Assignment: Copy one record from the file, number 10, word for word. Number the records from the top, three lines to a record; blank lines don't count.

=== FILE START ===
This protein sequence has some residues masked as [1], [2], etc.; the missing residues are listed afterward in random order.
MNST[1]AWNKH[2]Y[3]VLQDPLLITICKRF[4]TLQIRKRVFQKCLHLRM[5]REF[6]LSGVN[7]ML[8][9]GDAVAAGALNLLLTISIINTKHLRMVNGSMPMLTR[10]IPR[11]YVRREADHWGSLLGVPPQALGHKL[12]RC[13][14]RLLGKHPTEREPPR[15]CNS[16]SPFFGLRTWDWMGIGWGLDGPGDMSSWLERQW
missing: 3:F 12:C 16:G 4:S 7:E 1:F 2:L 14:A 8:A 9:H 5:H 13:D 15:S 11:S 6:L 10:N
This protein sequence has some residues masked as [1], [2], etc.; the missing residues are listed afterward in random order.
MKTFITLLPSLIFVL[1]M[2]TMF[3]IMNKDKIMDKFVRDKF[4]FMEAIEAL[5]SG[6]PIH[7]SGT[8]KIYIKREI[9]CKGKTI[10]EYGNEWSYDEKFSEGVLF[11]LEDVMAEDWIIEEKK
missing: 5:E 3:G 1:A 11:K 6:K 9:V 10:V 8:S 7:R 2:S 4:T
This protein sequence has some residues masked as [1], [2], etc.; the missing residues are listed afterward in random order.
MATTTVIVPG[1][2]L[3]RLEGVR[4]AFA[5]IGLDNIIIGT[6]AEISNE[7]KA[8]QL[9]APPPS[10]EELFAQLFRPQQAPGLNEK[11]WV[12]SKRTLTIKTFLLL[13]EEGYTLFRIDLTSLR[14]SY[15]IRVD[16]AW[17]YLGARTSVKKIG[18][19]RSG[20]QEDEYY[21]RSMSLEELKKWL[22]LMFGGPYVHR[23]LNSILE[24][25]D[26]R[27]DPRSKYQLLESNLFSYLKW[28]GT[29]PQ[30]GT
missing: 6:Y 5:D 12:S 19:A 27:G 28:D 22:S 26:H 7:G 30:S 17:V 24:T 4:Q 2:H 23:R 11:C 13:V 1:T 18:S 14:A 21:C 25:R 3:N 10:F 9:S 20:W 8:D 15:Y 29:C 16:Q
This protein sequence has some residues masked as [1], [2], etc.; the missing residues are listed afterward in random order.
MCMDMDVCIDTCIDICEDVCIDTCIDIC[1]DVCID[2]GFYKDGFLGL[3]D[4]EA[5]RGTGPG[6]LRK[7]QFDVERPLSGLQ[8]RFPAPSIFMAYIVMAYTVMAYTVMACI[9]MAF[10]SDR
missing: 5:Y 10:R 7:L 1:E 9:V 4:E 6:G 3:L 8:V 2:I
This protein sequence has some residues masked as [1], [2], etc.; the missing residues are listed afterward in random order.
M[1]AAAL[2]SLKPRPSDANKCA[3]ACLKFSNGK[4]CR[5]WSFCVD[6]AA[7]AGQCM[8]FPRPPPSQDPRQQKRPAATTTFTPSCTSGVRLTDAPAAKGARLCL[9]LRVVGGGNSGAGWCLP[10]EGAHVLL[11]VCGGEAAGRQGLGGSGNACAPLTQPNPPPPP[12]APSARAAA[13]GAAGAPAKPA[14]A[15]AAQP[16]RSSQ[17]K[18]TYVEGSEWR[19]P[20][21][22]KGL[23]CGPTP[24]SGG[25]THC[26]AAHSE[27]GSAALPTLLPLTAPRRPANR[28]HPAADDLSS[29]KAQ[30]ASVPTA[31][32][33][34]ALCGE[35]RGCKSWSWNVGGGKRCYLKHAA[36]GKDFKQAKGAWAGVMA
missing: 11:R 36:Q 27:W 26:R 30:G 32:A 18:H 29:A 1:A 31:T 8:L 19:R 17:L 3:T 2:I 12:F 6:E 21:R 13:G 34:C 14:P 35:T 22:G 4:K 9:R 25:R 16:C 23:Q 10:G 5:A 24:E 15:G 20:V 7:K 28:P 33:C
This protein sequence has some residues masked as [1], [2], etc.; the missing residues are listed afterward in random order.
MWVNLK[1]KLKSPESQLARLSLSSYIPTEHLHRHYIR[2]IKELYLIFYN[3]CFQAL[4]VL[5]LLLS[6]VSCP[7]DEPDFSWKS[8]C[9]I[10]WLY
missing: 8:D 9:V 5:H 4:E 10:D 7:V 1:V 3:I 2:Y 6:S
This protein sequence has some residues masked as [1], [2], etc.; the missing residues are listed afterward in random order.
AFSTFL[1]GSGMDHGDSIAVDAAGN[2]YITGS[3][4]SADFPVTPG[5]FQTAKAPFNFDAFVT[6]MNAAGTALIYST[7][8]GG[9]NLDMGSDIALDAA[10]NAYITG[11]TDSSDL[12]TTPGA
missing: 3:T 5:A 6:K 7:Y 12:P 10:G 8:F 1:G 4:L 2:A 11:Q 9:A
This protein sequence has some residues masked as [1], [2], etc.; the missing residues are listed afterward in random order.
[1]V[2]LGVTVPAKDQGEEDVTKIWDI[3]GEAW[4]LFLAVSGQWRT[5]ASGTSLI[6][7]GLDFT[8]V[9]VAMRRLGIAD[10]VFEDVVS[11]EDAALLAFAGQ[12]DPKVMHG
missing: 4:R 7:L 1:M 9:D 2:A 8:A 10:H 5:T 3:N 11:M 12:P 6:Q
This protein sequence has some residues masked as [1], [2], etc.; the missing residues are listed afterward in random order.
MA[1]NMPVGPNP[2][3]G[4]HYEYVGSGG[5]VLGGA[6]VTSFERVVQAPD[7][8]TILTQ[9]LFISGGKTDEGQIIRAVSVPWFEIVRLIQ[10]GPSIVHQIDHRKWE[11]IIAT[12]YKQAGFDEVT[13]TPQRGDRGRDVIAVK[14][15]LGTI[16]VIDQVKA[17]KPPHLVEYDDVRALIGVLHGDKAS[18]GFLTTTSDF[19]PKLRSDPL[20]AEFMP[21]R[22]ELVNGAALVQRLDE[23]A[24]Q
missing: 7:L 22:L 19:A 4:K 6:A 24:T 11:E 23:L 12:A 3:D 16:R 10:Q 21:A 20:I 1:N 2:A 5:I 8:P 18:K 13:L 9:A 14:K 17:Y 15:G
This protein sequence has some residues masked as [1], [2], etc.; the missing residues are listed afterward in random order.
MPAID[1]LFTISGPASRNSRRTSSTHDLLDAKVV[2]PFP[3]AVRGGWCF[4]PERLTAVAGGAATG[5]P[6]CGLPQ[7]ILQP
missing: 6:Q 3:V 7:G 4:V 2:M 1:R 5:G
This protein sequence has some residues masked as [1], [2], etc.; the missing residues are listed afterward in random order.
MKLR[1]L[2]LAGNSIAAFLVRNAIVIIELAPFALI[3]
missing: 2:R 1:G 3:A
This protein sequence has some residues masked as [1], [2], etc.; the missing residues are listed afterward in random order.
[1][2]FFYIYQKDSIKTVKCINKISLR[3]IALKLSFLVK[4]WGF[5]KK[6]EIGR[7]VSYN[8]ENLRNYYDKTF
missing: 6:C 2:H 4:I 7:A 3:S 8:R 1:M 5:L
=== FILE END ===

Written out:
This protein sequence has some residues masked as [1], [2], etc.; the missing residues are listed afterward in random order.
MPAID[1]LFTISGPASRNSRRTSSTHDLLDAKVV[2]PFP[3]AVRGGWCF[4]PERLTAVAGGAATG[5]P[6]CGLPQ[7]ILQP
missing: 6:Q 3:V 7:G 4:V 2:M 1:R 5:G